Digital bees for the UK’s Local Honey Man

Madalina is Thingitude’s new trainee. Last week she had her first visit to a collaborative project focused on using the Internet of Things (IoT) to help beekeepers monitor the health of their hives. Here is Madalina’s report on the day.

Introducing the Local Honey Man

Curtis Thompson was first introduced to Apiculture (professional beekeeping) by his uncle at the age of 15. Curtis was fascinated with one of natures wonders “raw honey” – and the many problems that bees can solve.

As an adult Curtis carved a career in finance and banking, but his heart and passion were with the bees. He realised that there were many gaps in the market so he started testing different business models.

Ten years later, Local Honey Man has over 80 bee hives and an incredible company built around it.

Local Honey Man showroom in Walthamstow
Beeswax candles, showing bees produce more than just honey

When he was introduced to our project Curtis loved the idea of “becoming a pioneer and helping digitalise the way people keep and manage bees”.

Background to the project

The brains behind this project belong to Paulette Elliott, managing director at Huduma. She founded the company 13 years ago.

Throughout her extensive career in technology Paulette has learned that she gets most enjoyment from “introducing something that is brand new.”

She was an early pioneer of remote working and more recently has been working with autonomous vehicles.

Paulette and Curtis discussing
the plan

Paulette loves to offer a fresh perspective as a business mentor and help new businesses. Back in 2015 she met bee keeper Curtis Thompson and introduced the idea of remotely monitoring bees and making a farmer’s work more efficient. The idea was of interest, but the technology wasn’t ready at that point.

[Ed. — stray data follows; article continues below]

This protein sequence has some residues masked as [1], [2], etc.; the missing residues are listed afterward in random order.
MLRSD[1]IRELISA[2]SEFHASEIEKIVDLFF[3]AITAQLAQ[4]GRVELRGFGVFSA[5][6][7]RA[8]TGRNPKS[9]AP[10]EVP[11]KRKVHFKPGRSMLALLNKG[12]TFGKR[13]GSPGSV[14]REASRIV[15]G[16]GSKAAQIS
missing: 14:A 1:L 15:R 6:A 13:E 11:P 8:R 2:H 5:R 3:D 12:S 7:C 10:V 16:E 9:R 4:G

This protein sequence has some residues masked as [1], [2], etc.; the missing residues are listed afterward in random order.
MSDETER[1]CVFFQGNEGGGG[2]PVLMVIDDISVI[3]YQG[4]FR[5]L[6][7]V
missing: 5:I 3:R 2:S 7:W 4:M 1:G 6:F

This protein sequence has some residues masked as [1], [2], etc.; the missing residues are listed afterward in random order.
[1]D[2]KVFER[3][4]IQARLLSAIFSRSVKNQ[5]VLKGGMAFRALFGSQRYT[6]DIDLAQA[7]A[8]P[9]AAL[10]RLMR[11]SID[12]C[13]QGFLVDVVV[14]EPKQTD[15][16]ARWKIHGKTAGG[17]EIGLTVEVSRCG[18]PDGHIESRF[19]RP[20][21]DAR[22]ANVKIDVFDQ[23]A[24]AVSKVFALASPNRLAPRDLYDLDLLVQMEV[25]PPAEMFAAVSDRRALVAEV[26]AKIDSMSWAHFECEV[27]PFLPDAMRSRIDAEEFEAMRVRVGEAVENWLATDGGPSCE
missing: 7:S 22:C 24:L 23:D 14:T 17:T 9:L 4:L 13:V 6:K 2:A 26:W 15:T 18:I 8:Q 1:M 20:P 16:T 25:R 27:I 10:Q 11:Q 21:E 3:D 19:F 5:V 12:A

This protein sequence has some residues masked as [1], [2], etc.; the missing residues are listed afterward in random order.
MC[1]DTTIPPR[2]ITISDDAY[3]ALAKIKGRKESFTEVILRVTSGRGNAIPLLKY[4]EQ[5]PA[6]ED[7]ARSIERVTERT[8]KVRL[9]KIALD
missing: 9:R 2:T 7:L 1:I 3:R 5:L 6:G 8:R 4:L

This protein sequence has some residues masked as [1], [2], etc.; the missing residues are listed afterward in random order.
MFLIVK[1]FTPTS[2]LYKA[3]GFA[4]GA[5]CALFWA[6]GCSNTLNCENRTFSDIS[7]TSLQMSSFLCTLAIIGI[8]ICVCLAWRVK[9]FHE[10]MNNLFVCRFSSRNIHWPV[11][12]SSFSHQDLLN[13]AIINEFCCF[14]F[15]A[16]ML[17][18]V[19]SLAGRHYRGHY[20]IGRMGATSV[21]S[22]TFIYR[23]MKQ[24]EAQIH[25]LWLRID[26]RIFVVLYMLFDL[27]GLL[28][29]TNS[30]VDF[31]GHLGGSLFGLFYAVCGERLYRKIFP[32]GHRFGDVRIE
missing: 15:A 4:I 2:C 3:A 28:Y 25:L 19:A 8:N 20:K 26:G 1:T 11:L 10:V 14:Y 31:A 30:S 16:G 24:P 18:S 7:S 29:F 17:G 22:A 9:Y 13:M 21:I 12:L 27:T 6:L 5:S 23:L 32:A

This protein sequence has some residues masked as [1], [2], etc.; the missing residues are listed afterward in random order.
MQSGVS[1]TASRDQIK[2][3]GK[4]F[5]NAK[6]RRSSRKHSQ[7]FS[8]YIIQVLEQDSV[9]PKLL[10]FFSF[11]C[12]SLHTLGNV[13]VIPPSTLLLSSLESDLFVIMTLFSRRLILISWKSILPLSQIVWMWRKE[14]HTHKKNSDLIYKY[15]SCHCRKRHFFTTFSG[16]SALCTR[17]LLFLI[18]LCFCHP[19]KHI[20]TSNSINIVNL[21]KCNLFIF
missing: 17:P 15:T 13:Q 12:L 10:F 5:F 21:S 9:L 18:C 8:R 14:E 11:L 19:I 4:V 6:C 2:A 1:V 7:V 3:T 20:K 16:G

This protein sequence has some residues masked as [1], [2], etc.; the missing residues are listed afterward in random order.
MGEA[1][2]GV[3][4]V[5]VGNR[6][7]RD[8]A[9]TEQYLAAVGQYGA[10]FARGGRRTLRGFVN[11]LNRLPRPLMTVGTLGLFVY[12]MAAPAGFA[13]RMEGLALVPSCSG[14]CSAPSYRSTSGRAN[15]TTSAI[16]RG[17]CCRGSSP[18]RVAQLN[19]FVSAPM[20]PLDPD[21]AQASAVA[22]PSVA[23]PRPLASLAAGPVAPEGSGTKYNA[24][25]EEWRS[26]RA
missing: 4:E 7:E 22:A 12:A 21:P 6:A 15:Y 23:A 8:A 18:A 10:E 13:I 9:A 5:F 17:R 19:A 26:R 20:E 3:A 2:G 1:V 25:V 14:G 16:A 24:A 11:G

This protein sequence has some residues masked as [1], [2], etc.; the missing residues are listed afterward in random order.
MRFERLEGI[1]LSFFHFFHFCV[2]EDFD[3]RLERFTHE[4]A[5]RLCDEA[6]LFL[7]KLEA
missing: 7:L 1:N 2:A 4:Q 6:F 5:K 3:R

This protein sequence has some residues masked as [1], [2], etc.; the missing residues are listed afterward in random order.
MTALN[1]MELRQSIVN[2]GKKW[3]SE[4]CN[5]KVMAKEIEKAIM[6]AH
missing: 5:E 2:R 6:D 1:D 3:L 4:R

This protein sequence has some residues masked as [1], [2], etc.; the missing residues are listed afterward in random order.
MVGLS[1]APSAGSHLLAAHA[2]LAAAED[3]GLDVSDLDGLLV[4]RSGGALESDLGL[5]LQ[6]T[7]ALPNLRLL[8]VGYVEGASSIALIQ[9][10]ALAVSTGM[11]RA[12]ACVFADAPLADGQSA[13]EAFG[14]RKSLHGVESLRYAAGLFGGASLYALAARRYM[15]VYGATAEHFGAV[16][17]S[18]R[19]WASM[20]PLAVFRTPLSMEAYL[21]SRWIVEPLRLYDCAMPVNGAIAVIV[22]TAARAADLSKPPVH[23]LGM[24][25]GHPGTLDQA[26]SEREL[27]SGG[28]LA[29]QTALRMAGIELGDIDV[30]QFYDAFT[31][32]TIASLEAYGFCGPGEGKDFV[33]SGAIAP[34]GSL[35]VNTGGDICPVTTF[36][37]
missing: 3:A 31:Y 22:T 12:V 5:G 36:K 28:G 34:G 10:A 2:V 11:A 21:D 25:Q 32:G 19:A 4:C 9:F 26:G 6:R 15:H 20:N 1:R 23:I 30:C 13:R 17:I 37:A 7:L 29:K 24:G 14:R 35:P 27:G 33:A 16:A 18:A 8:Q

In 2020 she revived the project and explored whether it could be beneficial and cost-effective for bee keepers. She asked Mark from Thingitude to share his experience with low-cost sensors and smart technology. The research motivated her to pursue this idea further, using sensors that can collect data for the beekeepers without them needing to be physically present themselves.

A couple of years later the stars aligned and the project was able to begin.

Off to Walthamstow

When you think of bee hives you picture a green meadow surrounded by blossom and flowers splattered with all sorts of colours. However, there are also urban beekeepers with very successful businesses and happy bees in built-up areas. Curtis has bee hives scattered all around London, which is beneficial for him, his customers, green spaces and of course the bees.

We arrived on site to install the sensors for the bee hive, but the summer weather was making the bees quite active. Luckily, Curtis had his beekeeper suit on, so we talked him through the process of applying each part to the hive.

First he had to put the base of the sensor on a flat surface. This is to make sure that we get an accurate weight of the hive. Then, place the microphone at the bottom part of the hive to make sure to get a clear reading. Lastly, the temperature and humidity sensor was placed in the middle of the hive to get a good average reading for the hive.

Curtis with the sensors
Installing the base and microphone
Positioning the temperature and humidity sensor

Once it was nicely set up and ready to go we waited 15-20 minutes for it to send the sensor data over LoRaWAN to the internet.

Once the data arrives, it is displayed on a purpose-built dashboard that Curtis’s team will use to monitor the health of the bee hives.

What’s next?

Alongside the dashboard, we are working with Masters students Dingye Zhang and Ning Wang from Goldsmiths (University of London). They are building a digital twin of the hive for us to use for virtual reality training of future beekeepers, and a STEM Upskilling educational resource for Further Education students.

We are only part way through this 12-month project, and can’t wait to see how everything performs and discover whether it delivers the value we hope it will.

Thank you

Many thanks to Curtis, Cassie and Local Honey Man team for inviting us over, being interviewed, and posing for the photos. You can follow localhoneymanUK on Instagram – their honey is AMAZING by the way.

If you are interested to find out whether Thingitude could help your business take advantage of smart technology, please contact us, we’d love to talk.

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